Never say never, because eventually never might somehow evolve into obviously. Such is the case for the Dallas Cowboys, who have been bearing the cross of the infamous split from head coach Jimmy Johnson in the mid-1990s, and after two Super Bowl wins, no less. Fast forward to 2021, and owner Jerry Jones has mustered just one additional championship and even that's argued as a nod to the roster Johnson helped build -- his replacement Barry Switzer being accused of simply keeping the Ferrari on the pavement during the 1996 season. And as Johnson readies to be immortalized in the Pro Football Hall of Fame, he and Jones officially buried their decades-long hatchet on national television.
On Thursday night, only minutes before the Hall of Fame Game kicked off in Canton, Ohio, between the Cowboys and Pittsburgh Steelers, Jones sat next to Johnson on the Fox Sports pregame show and announced the latter would be inducted into the coveted Ring of Honor in Dallas. It's a moment no one ever thought would arrive, especially given just how toxic their divorce was and how much venom has been thrown in both directions in the years since.
That is now, officially, water under a very long bridge.
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There were hints that this moment would arrive sooner than later, with an aging Jones becoming much more introspective than he's been -- ever. He recently did an uncharacteristic about-face when asked about Johnson, opting to shoulder the blame for the split as opposed to doing his best not to.
Speaking from the first press conference of Cowboys training camp in Oxnard, California, Jones got emotional about it all.
"The idea of being a part and coming to training camp goes to my mind, and of course Jimmy was involved [back] in those days. All of that comes to mind when I think of those times," said Jones. "We actually were together here four-and-a-half years, and I had known him for 10 to 15 years before that, or 20 years before that, and thought the world of him or he wouldn't have been the coach of the Cowboys."
And speaking of Switzer, it was he who looked Jones in the eyes and called it like he saw it.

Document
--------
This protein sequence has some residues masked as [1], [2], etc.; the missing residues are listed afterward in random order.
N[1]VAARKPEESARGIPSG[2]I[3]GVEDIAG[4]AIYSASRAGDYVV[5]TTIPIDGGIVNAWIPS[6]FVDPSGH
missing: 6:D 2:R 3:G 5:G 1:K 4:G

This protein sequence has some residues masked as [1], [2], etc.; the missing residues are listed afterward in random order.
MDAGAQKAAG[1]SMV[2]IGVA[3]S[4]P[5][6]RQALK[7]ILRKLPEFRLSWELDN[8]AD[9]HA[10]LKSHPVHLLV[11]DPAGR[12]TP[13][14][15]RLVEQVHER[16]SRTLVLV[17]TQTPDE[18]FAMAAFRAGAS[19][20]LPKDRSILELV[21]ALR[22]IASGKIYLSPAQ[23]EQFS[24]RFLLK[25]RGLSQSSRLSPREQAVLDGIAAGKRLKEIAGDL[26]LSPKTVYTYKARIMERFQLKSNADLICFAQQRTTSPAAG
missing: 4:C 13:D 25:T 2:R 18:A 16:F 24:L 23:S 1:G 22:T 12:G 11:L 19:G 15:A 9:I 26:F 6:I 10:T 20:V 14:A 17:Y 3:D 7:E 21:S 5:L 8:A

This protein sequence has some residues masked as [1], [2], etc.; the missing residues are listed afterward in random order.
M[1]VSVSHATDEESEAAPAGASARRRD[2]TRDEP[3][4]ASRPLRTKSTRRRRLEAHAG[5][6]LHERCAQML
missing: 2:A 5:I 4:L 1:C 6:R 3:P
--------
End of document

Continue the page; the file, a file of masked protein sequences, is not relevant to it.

"When I look back at the time that we got to enjoy and what happened to us during that time, I go back to what Barry Switzer said," Jones continued. "Barry Switzer came in the office and Jimmy had just left. Barry came down from Norman, Oklahoma, to talk about getting the job. And he comes in and he said, 'Where's Jimmy?'
"Now, Barry had coached us both. He said, 'Where's Jimmy?' I said, 'Jimmy's gone.' He said, 'Well, that's not right. Get him. Get him in here. Where's Jimmy?'
"I said, 'Barry, Jimmy's gone. We're sitting here talking about you being the coach.' I said, 'What in the world are you so anxious to talk to Jimmy about?' He said, 'I just want to get both you little a--holes on this couch and ask you both how could you f--- this up.'"
Jones didn't view it that way at the time, but with the benefit of age, experience and hindsight, he certainly does now.
"Well, I just think of those great times," said Jones, as he began to fight back tears. "And Jimmy's a great coach. Ridiculous, my role -- it was my job was to keep it together. It was my job. Should have had deference to something that was working good.
"Those are the things that come to my mind. We had a great run of it. He's a great coach, and I'm proud to have him as a friend, and proud to have had the times that we had. We just had a great experience."
The Cowboys have never been able to regain the magic they possessed when both Johnson and Jones were in the building, just as the former couldn't achieve similar success without the latter in his time spent coaching the Miami Dolphins in his final four seasons in the profession. But now, as both join each other in the Pro Football Hall of Fame, Jones wants to pay his penance and put Johnson's name in the rafters in the near future.
"I've never been able to know why I f----d it up," confessed Jones at camp. "No, I can't answer those questions."
Well, at least a big one got answered on Thursday night.